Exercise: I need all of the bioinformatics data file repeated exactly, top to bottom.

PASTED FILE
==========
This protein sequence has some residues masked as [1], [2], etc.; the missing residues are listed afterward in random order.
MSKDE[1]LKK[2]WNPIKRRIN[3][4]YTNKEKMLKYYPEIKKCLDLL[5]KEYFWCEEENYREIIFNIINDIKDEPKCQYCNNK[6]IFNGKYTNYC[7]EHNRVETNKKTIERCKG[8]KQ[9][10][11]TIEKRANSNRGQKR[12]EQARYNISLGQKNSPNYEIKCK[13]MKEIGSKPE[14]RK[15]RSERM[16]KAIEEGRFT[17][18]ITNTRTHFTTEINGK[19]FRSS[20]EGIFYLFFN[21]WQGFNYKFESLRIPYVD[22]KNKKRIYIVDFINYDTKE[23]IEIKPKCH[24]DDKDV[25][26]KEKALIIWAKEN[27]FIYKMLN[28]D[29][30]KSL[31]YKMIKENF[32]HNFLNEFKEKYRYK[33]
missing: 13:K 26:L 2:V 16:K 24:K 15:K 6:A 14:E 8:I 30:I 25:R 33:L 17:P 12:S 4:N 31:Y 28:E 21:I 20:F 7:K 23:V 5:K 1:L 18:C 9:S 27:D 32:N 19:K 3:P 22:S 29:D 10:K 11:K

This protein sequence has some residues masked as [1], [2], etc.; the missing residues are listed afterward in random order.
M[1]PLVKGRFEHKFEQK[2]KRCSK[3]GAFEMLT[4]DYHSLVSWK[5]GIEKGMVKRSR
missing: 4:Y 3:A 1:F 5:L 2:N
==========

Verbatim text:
This protein sequence has some residues masked as [1], [2], etc.; the missing residues are listed afterward in random order.
MSKDE[1]LKK[2]WNPIKRRIN[3][4]YTNKEKMLKYYPEIKKCLDLL[5]KEYFWCEEENYREIIFNIINDIKDEPKCQYCNNK[6]IFNGKYTNYC[7]EHNRVETNKKTIERCKG[8]KQ[9][10][11]TIEKRANSNRGQKR[12]EQARYNISLGQKNSPNYEIKCK[13]MKEIGSKPE[14]RK[15]RSERM[16]KAIEEGRFT[17][18]ITNTRTHFTTEINGK[19]FRSS[20]EGIFYLFFN[21]WQGFNYKFESLRIPYVD[22]KNKKRIYIVDFINYDTKE[23]IEIKPKCH[24]DDKDV[25][26]KEKALIIWAKEN[27]FIYKMLN[28]D[29][30]KSL[31]YKMIKENF[32]HNFLNEFKEKYRYK[33]
missing: 13:K 26:L 2:V 16:K 24:K 15:K 6:A 14:E 8:I 30:I 25:R 33:L 17:P 12:S 4:N 31:Y 28:E 21:I 20:F 7:K 23:V 5:K 1:L 18:C 9:S 27:D 32:N 19:K 3:P 22:S 29:D 10:K 11:K

This protein sequence has some residues masked as [1], [2], etc.; the missing residues are listed afterward in random order.
M[1]PLVKGRFEHKFEQK[2]KRCSK[3]GAFEMLT[4]DYHSLVSWK[5]GIEKGMVKRSR
missing: 4:Y 3:A 1:F 5:L 2:N